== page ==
A ceremonial, traditional drink in Polynesian culture, the concoction known as kava has many different names despite its common origin in the Polynesian islands. Used as a sedative and anesthetic, it can also provide mild euphoric sensations depending on the strain, preparation, and composition of the plant itself.
Grown only in Hawaii, Micronesia, Fiji, the Samoas, Tonga, and Vanuatu, kava has long been held a Polynesian ceremonial and cultural creation. Vanuatu, the supposed origin of kava and the most protective of kava plants grown there, may have been the home of the drink more than 3,000 years ago.
Made by grinding or pounding the kava root using a mortar and pestle and combined with a small amount of water, the root itself releases moisture and when added to cold water, produces a fresh, more potent effect than processed kava. Ideally, fresh-made kava should be consumed immediately after production to ensure the best possible quality.
As to the psychoactive effects of kava, it’s not comparable to alcohol or cannabis. As described in Kava: The Pacific Elixir:
“Kava seizes one’s mind. This is not a literal seizure, but something does change in the processes by which information enters, is retrieved, or leads to actions as a result. Thinking is certainly affected by the kava experience, but not in the same ways as are found from caffeine, nicotine, alcohol, or marijuana. I would personally characterize the changes I experienced as going from lineal processing of information to a greater sense of “being” and contentment with being… When the mixture is not too strong, the subject attains a state of happy unconcern, well-being and contentment, free of physical or psychological excitement. At the beginning conversation comes in a gentle, easy flow and hearing and sight are honed, becoming able to perceive subtle shades of sound and vision. Kava soothes temperaments.”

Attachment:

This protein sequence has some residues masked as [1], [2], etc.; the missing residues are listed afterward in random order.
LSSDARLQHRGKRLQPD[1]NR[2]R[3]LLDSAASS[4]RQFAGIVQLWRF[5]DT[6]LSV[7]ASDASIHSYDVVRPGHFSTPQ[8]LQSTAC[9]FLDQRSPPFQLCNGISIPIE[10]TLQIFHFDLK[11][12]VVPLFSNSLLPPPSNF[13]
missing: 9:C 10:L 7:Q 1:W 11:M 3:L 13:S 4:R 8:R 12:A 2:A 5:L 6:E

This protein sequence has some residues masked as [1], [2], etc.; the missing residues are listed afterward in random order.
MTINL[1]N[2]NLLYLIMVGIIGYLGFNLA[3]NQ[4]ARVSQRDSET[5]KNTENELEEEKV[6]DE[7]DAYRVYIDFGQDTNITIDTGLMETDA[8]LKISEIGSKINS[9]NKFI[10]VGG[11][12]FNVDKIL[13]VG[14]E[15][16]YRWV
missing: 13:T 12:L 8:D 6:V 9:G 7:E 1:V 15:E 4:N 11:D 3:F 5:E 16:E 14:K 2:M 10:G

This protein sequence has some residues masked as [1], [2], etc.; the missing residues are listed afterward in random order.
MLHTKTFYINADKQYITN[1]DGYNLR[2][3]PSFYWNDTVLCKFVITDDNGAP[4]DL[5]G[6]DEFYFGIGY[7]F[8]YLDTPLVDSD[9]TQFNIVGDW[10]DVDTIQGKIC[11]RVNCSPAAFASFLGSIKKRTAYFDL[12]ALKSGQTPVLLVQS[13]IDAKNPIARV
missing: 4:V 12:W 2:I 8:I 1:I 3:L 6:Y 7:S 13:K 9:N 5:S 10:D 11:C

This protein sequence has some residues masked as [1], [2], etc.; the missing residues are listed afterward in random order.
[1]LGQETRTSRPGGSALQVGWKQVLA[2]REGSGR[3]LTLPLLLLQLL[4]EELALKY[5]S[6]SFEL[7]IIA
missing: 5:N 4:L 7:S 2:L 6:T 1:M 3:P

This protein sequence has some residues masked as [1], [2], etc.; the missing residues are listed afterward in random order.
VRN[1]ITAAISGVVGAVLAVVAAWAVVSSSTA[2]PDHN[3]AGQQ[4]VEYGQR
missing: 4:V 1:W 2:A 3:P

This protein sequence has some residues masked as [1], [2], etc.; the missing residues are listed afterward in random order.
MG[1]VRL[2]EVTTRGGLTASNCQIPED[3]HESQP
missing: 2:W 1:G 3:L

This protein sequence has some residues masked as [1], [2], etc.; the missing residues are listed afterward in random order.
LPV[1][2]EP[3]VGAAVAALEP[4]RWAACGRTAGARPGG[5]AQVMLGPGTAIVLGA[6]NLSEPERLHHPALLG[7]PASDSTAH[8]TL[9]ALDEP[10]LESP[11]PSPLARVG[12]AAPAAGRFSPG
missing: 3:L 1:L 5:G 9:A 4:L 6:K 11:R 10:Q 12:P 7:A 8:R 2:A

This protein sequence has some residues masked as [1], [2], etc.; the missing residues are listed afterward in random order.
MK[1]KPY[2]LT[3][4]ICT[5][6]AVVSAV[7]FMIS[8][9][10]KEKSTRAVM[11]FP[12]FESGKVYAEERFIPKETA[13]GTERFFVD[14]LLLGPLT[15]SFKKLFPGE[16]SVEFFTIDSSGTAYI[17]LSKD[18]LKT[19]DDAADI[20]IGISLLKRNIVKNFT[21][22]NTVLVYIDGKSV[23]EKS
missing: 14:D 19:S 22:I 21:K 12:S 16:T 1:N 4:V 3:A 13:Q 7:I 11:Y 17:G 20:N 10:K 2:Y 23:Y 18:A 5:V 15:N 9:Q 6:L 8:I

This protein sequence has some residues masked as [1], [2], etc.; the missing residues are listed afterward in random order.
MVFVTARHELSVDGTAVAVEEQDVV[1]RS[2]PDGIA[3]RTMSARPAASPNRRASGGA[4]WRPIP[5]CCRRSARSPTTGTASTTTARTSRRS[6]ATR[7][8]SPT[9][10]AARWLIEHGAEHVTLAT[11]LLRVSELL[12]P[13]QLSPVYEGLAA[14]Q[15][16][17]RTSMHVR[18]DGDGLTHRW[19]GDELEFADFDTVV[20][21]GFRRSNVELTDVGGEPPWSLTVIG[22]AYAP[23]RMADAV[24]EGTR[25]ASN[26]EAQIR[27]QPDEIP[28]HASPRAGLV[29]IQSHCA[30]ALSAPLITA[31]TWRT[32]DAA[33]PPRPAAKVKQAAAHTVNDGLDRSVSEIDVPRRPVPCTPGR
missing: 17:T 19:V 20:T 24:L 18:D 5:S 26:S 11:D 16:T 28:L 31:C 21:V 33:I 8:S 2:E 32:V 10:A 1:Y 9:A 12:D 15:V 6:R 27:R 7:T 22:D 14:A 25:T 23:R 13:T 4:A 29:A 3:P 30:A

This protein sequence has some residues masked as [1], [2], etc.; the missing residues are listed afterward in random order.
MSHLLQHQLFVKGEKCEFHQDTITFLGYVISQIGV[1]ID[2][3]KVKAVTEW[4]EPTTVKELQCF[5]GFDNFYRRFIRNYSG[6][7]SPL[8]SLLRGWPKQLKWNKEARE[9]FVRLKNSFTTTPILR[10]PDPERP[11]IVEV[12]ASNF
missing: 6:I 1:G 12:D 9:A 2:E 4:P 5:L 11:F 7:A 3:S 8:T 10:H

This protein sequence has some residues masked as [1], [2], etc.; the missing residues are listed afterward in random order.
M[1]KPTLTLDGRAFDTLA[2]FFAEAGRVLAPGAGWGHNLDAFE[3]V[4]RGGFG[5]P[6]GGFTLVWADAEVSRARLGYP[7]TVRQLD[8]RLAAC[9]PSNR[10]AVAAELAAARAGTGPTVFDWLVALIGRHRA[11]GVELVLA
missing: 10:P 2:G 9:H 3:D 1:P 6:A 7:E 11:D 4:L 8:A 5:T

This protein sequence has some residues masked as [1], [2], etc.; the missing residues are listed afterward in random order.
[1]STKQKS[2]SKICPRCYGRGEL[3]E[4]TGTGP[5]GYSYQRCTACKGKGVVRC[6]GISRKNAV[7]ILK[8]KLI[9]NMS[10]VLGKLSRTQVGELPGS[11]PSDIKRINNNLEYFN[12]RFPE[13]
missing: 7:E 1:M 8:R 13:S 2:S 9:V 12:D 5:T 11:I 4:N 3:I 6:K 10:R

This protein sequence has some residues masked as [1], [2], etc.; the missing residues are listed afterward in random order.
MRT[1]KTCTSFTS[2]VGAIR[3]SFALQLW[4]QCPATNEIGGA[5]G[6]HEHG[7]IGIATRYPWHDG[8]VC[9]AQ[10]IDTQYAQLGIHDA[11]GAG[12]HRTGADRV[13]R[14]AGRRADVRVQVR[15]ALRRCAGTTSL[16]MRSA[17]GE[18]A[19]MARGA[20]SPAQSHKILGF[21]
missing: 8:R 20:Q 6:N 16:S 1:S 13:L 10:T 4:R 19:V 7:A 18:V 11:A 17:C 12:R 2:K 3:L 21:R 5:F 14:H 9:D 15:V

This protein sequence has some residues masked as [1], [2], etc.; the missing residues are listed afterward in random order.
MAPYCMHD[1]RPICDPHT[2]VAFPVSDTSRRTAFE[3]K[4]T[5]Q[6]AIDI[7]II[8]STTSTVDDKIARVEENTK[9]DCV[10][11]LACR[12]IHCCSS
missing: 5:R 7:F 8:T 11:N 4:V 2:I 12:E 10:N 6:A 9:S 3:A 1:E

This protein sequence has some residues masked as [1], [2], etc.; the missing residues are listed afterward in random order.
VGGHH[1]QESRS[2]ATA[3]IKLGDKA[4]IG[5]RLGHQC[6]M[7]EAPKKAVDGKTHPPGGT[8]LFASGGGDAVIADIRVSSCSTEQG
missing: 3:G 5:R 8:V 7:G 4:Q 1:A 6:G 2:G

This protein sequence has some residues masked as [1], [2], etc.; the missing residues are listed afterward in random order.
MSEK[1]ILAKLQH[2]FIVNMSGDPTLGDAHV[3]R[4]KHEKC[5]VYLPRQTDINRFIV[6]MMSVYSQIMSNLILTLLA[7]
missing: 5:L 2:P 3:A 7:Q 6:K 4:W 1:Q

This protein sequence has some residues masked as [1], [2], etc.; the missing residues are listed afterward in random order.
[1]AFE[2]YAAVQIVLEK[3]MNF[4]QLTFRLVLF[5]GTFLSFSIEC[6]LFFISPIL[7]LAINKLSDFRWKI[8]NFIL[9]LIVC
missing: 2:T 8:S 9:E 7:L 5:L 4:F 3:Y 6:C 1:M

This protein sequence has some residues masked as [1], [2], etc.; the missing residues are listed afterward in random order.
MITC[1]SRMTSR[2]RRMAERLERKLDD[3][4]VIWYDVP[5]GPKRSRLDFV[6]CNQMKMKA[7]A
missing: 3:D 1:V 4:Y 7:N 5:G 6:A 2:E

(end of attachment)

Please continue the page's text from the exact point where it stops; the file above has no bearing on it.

Where to Try Kava on the Big Island
The Big Island has four notable kava bars that serve the drink to the public, but as with many things Hawaiian, an authentic and highest-quality kava experience will come only with knowing a local family and trying their recipe. If that options not available to you, the following establishments should be atop your list if the traditional classic piques your interest.
75-5803 Alii Dr
Kailua-Kona, HI 96740
One of the best kava establishments on the Big Island, Kanaka Kava is also one of the few places that will ship frozen and perishable kava and related ingredients from their store. For an extra treat, their kava chocolate bars are a delicious alternative to the typical kava experience.
55-3412 Akoni Pule Hwy
Hawi, HI 96719
Kava and music on the Big Island’s northern end rarely gets this groovy. Kava Kafe is equal parts a kava bar and Hawaii cafe, with the quality of each focus neck-and-neck depending on the seasonal ingredients. All in all, should you find yourself that far north, you owe yourself a visit to this Big Island mainstay.
Bayfront Kava Bar
264 Keawe St
Hilo, HI 96720
Live music, bonfires, and enough kava recipes to make your head spin (hopefully not), Bayfront Kava Bar is one Hilo’s favorite kava establishment. It’s a groovy time no matter the time of year or what day it might be, so stopping into this funky spot is a must for the kava curious.
Uncle’s Awa Bar
12-5038 Kalapana Kapoho Beach Rd
Pahoa, HI 96778
As hole in the wall as it gets, Uncle’s Awa Bar is a music venue, causal eatery, and one of the best places to try authentic kava in all of Hawaii. Mostly known as a nighttime farmer’s market, it’s an excellent opportunity to experience the aloha spirit with Pahoa locals and enjoy island living in a rural setting. Open Wednesdays from 5PM until “whenever,” it’s a great experience exploring the market or taking your drink down to the Kaimu Black Sand Beach for a quieter evening on the Big Island.